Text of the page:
No one was more surprised than me when I learned that New Mexico has vineyards.
Because the first thing I think of when I think “wine” is a dry, desert environment. Perfect for growing grapes, of course. /sarcasm
So, of course I had to sample some New Mexican wines to figure out exactly how bad–or good–they were.
Here were the contenders:
There was St. Clair Winery Cabernet Sauvignon and Blue Teal Reisling. I figured it would be good to have a red and a white. The third wine, a Moscato from Voluptuous, was purchased because it was as close to a dessert wine I could find.
Of course we had to have delicious snobby wine-tasting snacks.
And now for the verdicts. Disclaimer: Neither of us are professional wine tasters; we normally just drink what we like. All opinions are our own–if we didn’t like a wine, it doesn’t mean it’s bad. It just means it wasn’t for us.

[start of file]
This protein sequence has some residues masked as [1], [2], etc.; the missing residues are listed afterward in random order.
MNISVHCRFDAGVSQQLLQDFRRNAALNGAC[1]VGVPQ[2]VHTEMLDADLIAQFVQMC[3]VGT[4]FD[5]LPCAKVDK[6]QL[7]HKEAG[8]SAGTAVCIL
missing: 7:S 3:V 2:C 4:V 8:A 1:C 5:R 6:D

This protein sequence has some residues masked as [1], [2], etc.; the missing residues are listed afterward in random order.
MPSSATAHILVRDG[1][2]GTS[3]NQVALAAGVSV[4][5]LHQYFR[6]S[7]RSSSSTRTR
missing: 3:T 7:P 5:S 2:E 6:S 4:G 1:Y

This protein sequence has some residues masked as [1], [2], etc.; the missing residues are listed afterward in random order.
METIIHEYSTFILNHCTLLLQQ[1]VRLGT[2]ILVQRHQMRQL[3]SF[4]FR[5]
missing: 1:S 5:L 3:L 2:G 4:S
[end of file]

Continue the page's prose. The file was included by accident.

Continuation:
The St. Clair was, by far, not our favorite. I’ll preface this by saying that neither of us are huge fans of red wine (though there are a few I’ve come across that I do enjoy), but neither of us thought the Cabernet had rich flavor or was enjoyable.
The Blue Teal Reisling, on the other hand, was very good! Surprisingly so. Hubs is a big fan of sweet wine, and this Reisling was a bit on the sweeter side (for a Reisling), so he was in heaven. I enjoyed it, but it almost bordered on dessert wine to me. I’d definitely get it again, though!
The Voluptuous Moscato was very sweet–definitely a dessert-like wine, but it’s supposed to be. The flavor was good, and it was best chilled.
Summary: New Mexican wines are worth a try. Apparently an arid climate can produce tasty grapes! Who knew?
Have you ever had a wine from a surprising place? How about New Mexican wine? What did you think? Tell me in the comments!